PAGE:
The first priority of any solid waste management activity should be public health protection. Collection of waste is the responsibility of the urban local body (ULB). So, collect all the waste first using the formal workforce and the informal workforce (waste pickers) and transport it (as far as possible) to an operating landfill (Kerala does not have much space for landfills! they do not many options either!). Before transporting, let the informal sector take as many recyclables out of the waste as they can.

Now that there is a temporary arrangement in place [for months], go to the public and ask them to segregate the waste to make the ULB's duty of protecting their health, easier.

The second priority of any solid waste activity is environmental protection and conservation. While making temporary arrangements to transport waste to far away landfills, coordinate with surrounding ULBs to build a regional sanitary landfill facility [within a year].

Once you have accomplished that, go look for waste-to-energy technologies (you cannot manage waste in Kerala without these). If you cannot finance them, go for composting. Even though composting is more sustainable than waste-to-energy, it becomes a second option due to market and operational factors.

It is necessary that stakeholder distinguish between short and long term priorities. Confusion or lack of distinction will lead to opposition which will decrease the efficiency of the processes that need to be initiated to achieve the goals of sustainable solid waste management to improve public health, quality of life and the environment.

Apart from these, there are many factual corrections required in this article. Eg: Composition of waste, "easily find market for compost", "every recyclable has a market", etc.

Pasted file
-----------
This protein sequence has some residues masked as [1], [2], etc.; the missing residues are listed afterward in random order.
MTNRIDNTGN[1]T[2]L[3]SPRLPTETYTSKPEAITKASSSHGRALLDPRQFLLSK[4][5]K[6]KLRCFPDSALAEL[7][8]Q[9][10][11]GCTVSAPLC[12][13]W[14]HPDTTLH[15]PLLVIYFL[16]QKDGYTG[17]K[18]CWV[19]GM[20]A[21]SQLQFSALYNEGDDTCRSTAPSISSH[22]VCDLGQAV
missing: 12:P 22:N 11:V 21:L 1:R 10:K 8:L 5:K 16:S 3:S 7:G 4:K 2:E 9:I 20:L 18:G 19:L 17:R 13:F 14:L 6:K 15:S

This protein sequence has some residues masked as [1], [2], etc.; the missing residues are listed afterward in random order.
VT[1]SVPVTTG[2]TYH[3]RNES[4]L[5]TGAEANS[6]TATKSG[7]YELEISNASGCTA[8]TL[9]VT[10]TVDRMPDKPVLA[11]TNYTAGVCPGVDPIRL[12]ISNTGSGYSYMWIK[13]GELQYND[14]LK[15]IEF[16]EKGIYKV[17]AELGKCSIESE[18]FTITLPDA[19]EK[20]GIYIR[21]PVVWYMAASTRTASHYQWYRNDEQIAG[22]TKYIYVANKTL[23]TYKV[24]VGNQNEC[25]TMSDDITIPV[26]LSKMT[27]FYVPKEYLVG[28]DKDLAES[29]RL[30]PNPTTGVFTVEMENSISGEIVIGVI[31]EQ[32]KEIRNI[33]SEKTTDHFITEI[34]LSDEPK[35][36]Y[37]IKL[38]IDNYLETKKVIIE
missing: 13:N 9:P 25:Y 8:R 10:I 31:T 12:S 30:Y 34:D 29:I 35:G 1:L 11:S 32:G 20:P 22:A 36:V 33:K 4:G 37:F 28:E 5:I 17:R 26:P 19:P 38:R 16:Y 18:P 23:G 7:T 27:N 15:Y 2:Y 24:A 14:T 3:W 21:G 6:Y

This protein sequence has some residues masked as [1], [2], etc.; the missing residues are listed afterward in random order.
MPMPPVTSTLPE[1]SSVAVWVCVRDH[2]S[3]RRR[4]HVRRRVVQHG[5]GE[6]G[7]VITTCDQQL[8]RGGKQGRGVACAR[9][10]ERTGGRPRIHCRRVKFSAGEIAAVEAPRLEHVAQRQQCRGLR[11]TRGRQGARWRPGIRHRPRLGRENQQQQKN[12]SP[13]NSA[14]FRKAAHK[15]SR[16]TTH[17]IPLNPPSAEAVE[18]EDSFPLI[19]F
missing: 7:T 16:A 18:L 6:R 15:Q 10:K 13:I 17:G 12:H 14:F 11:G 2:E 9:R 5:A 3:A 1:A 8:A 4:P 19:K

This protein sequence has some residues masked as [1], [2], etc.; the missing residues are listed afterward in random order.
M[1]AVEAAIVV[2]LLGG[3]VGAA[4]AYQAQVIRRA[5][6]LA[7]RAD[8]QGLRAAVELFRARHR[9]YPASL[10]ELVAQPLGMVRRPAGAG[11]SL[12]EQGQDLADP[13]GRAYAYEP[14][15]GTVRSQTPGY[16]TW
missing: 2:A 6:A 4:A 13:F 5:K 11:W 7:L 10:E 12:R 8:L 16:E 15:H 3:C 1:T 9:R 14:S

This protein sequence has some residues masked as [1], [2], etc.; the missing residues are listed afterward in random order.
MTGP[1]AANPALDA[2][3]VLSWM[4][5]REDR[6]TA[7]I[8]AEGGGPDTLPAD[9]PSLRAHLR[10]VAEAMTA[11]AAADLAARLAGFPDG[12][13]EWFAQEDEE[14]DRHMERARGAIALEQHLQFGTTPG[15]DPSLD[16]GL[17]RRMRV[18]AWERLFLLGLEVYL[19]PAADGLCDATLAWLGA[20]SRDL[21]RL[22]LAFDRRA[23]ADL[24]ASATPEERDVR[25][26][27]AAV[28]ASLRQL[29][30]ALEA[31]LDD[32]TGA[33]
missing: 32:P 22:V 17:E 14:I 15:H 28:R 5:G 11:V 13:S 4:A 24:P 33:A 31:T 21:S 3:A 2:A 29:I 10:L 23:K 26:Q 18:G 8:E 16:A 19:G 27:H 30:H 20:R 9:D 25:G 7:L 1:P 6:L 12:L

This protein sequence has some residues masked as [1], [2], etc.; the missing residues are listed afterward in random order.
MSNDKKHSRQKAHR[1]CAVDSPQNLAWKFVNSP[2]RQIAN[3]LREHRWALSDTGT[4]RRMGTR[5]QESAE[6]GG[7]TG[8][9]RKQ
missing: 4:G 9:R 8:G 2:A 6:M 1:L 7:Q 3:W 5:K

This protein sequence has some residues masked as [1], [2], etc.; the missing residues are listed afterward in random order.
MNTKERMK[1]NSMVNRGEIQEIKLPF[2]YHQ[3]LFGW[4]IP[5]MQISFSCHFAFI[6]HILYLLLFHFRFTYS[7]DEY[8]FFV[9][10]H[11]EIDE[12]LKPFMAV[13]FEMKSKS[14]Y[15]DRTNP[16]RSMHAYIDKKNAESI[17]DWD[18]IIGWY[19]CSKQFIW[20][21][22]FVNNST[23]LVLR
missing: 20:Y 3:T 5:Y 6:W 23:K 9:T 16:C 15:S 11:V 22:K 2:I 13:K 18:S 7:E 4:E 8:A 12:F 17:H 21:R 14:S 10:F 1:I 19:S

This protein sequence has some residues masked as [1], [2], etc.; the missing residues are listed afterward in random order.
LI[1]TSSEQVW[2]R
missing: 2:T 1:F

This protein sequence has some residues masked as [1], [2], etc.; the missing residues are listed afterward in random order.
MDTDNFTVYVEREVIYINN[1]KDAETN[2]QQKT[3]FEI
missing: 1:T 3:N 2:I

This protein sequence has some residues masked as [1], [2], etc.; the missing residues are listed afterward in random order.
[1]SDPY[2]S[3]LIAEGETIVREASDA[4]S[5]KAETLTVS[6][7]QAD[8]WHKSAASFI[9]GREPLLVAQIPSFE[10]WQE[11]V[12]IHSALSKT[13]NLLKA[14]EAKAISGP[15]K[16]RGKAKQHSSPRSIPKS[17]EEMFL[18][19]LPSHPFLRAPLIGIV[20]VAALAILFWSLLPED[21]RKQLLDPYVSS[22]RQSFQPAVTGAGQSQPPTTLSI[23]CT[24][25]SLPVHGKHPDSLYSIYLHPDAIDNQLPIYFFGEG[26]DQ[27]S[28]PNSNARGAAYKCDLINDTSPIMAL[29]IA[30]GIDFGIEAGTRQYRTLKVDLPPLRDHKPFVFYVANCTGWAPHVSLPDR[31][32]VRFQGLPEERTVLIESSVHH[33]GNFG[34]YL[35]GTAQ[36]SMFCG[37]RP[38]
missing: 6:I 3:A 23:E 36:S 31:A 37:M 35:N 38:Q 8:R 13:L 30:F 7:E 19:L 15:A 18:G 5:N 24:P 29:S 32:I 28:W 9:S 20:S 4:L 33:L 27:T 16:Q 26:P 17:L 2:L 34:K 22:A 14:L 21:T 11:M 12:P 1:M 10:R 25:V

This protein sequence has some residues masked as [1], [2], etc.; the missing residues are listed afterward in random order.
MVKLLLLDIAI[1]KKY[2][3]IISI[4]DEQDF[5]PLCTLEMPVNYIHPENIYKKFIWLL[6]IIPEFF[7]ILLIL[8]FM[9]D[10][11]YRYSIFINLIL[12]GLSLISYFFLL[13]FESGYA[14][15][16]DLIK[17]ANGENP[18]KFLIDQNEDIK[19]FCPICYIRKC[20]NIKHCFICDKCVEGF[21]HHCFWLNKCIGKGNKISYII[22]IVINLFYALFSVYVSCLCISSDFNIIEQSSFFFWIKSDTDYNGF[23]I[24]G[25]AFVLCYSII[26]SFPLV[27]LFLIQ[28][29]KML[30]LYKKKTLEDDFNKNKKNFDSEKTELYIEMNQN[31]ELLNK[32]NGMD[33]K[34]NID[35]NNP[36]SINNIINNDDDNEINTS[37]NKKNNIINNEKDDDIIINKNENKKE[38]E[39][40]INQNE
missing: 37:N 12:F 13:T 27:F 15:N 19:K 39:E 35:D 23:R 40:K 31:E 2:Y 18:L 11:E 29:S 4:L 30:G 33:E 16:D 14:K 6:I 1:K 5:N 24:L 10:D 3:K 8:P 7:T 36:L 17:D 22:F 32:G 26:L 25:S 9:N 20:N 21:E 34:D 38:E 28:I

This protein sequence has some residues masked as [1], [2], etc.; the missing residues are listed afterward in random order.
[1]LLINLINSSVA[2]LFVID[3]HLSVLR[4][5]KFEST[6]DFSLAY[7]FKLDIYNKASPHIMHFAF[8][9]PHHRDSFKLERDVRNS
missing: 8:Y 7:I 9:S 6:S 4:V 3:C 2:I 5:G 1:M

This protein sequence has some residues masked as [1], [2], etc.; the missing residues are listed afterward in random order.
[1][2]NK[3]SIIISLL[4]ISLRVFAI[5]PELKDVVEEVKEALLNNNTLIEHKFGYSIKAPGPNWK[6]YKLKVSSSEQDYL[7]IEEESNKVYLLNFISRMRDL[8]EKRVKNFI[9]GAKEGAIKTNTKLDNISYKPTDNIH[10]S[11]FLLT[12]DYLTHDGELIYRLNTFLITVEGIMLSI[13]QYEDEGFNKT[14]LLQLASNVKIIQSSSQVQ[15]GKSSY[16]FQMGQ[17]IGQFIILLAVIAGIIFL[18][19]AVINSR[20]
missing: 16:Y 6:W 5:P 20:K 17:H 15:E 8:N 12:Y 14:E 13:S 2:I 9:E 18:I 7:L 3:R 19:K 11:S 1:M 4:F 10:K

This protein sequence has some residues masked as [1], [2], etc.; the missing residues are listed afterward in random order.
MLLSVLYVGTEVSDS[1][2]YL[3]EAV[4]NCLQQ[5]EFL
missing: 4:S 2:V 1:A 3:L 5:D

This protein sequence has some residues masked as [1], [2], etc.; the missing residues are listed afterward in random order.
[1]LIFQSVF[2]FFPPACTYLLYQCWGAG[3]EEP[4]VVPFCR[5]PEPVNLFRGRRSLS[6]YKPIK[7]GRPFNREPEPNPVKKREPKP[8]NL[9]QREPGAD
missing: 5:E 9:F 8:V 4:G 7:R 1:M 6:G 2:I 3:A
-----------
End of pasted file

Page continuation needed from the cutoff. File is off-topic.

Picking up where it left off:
5 comments:

  1. Working toward zero waste means that we do all we can to salvage resources in "waste products" so they can be reused and recycled.

    ReplyDelete
  2. vsvijayan@yahoo.com
    Sir,
    In the panel headed by Dr. RVG menon and Dr. Ramachndhran for the technology selection of municipal solid waste machinery and management for kerala, an expert in the field is not seen. A made-up to be expert had visited the kodungallur municipal solid waste plant and advised to treat the microbes culturing plant with calcium oxide.
    The decision of installation of gasification and incineration plants are clear cut violation of schedule 2 section 5 of municipal solid waste rules 2000 and lack of expertise, resulting the loss of 210 lakh rupees to the public.
    If someone comes forward to notify an efficient treatment plant equivalent or better one than the kodungallur modules, A gift of Rs. Two lakh is waiting.
    The significant of Kodungallur Municipal Solid Waste Automatic Plastic Separating Modules,
    • No waste water from Plant,
    • No Foul small from plant.
    • No Fly’s from plant
    • No weeds from compost.
    • Compost as per standards of municipal solid waste rule 2000.
    • 99.5% Plastic free compost from mixed municipal solid waste.
    • Processing Capacity of a module 1- 5 tons per hr.
    • Electric power 1ton MSW20kw(Rs. 80).
    • Bio Gas possible.
    • One labour for 1ton MSW.
    • Module cost and maintained cost FREE.

    For details 09447058008.

    ReplyDelete
  3. Awesome, yours info effectively done it.

    ReplyDelete
  4. http://www.youtube.com/watch?v=GeNbonTPkMs

    ReplyDelete
  5. what could be the project cost for the unit automatic plastic waste seperation EHC ?

    ReplyDelete

Glossary

CH4 Methane
CO2
Carbon Dioxide
GOI
Government of India
INR Indian Rupee
JnNURM Jawaharlal Nehru National Urban Renewal Mission
LFG Landfill Gas
MBT
Mechanical Biological Treatment
MSW Municipal Solid Waste
NEERI National Environmental Engineering Research Institute
RDF
Refuse Derived Fuel
SLF Sanitary Landfill
SWM Solid Waste Management
USD United States Dollar
WPs Waste Pickers
WTE Waste-to-Energy
WTERT Waste-to-Energy Research and Technology Council